6) minimum of 36 bars long.
    2. Begin the composition process by inventing a melody. You can do this either with the help of a piano or your own instrument. Keep it simple. Once you have a melody that suites you, write it down on staff paper. Remember to stay in the key of B-flat and you need at least 36 bars in common time.
    3. Once you have your melody completed, it is time to begin work on the harmonization. For the harmonization of your melody, you will definitely want to utilize the piano. This will make it easier to hear the chords and their progression as you write them. You must utilize the following chords in your harmonization: I, ii, IV, V, and vii. It would be a good idea to begin and end on a tonic I chord. Remember that ii and IV chords easily lead to V chords. The minor vii chord can be used after a V chord or as a “false” V chord. Always resolve your dominant V and minor vii chords to the tonic I. Try to include all three notes of the triad in your harmonization, although this will not work all of the time. Keep your intervals small between the instruments, utilizing mostly 3rds, 4ths, 5ths, and octaves. As a final tip, try to keep the individual lines of each instrument as smooth as possible, without many large leaps in the intervals.
    4. Once you have finished your harmonization, review your work and make sure you have met all of the requirements listed in 3A. Check your composition by playing it on the piano. Listen for incorrect chord progressions and the smoothness of the individual lines.



Once you have completed your composition, submit the rough draft to Mr. Dunfee for evaluation and suggested revisions. You will probably have to make many corrections in your composition, so please be patient.

Final evaluation of your composition will consist of a performance of your grand masterpiece in class. You will need to recruit the trio of players needed for the composition.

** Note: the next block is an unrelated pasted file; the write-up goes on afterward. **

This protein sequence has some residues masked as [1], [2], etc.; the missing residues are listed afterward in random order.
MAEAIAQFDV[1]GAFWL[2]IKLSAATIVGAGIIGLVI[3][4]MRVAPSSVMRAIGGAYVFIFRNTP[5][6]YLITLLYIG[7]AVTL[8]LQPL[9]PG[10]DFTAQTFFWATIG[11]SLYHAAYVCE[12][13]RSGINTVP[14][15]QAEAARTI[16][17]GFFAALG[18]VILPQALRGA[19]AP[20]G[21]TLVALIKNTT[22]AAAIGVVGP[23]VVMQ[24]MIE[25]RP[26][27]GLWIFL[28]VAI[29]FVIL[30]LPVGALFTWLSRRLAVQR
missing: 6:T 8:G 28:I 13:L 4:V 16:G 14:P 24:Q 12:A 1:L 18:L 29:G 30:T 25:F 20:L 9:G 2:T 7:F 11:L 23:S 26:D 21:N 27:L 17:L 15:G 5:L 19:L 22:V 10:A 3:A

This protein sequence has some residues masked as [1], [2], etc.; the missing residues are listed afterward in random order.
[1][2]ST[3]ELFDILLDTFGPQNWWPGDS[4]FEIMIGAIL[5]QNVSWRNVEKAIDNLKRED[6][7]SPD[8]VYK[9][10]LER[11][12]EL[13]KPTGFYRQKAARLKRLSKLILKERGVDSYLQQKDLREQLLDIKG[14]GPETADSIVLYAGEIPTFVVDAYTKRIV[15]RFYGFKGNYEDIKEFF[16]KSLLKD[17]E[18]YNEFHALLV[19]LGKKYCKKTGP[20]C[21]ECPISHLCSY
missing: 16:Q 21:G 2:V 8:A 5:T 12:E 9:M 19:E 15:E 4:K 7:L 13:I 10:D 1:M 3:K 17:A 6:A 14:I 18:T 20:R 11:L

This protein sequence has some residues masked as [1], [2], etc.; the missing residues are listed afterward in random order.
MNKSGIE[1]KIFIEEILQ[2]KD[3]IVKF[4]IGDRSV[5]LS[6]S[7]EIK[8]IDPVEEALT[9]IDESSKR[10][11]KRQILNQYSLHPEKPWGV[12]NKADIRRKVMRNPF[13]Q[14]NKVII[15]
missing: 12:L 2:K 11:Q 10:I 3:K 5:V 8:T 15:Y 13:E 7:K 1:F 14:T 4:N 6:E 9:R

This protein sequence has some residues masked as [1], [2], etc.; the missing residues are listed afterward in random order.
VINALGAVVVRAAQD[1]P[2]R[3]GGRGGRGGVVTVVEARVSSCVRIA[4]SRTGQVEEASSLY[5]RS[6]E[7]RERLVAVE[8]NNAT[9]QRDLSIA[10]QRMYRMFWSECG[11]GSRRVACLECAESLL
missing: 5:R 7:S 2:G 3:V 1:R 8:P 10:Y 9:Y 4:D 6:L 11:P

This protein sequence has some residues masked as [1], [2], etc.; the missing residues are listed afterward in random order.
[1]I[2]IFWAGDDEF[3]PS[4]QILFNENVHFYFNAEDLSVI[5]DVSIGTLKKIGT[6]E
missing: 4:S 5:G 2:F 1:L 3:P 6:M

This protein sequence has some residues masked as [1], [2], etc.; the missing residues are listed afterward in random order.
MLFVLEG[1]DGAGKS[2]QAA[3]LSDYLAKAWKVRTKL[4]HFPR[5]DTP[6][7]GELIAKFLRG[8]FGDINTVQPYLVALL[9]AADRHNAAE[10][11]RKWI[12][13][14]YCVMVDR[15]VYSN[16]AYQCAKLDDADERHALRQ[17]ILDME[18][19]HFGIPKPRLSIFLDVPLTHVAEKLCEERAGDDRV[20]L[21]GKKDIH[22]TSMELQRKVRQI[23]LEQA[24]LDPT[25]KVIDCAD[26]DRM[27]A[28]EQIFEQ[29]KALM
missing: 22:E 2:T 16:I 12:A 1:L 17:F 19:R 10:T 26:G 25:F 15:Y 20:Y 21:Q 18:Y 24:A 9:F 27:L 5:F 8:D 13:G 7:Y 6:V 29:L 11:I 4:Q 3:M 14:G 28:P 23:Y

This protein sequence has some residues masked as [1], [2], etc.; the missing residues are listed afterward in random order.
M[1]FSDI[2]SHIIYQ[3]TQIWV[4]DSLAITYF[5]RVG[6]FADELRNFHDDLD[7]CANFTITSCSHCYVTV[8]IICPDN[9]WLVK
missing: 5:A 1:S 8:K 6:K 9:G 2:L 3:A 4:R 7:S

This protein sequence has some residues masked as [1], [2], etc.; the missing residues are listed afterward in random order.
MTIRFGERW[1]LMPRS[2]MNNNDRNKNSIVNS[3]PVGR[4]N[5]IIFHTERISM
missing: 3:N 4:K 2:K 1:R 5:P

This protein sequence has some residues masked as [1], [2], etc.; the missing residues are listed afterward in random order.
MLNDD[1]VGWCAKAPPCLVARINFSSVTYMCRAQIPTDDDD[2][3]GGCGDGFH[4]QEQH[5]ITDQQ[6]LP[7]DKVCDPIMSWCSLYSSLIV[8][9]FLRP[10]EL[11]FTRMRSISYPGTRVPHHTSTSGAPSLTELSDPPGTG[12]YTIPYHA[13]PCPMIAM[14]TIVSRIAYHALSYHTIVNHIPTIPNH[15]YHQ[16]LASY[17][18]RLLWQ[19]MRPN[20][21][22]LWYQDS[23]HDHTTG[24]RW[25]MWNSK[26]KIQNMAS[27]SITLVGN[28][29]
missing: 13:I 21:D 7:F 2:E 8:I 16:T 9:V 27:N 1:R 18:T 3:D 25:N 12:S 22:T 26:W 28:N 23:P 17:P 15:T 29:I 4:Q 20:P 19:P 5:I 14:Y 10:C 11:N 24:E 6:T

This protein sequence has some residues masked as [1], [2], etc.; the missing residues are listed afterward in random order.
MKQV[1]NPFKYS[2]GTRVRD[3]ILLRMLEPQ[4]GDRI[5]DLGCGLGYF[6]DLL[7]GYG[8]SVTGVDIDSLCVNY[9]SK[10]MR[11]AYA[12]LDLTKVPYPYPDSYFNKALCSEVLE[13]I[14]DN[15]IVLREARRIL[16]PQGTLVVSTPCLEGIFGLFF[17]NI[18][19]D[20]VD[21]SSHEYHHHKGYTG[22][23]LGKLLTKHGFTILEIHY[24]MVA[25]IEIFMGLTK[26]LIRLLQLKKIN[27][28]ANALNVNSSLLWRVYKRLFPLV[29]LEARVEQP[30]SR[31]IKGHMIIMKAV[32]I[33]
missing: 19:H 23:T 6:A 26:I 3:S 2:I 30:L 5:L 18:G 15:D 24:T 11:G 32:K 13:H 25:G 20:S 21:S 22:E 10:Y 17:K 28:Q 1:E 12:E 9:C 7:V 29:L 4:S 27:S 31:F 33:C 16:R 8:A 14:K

I hope this has been a wonderful learning experience for you. Not only have you learned some basic principles of music theory, you have also taken the first step into the exciting world of music composition. Composing a piece of music is a very difficult task. It involves higher order thinking and creativity skills not normally utilized in the classroom. Composing also tests the limits and capabilities of your skills as a musician.

For those of you wanting to take your project to the next level, you can enter your composition into a computer-based notation software program such as Finale Note Pad (free) or The one on the Band Computers (arrange for after school times). Utilizing the many options of the Finale program, you can instantly print professional looking parts and scores. You can also transcribe your trio for use with any instrument or combination of instruments. Saving your piece into a MIDI file allows you the possibility to submit your composition over the internet for formal evaluation by a composition expert.

The possibilities for music composition are limited only by your own imagination and creativity. Good luck with your new-found composing skills!!!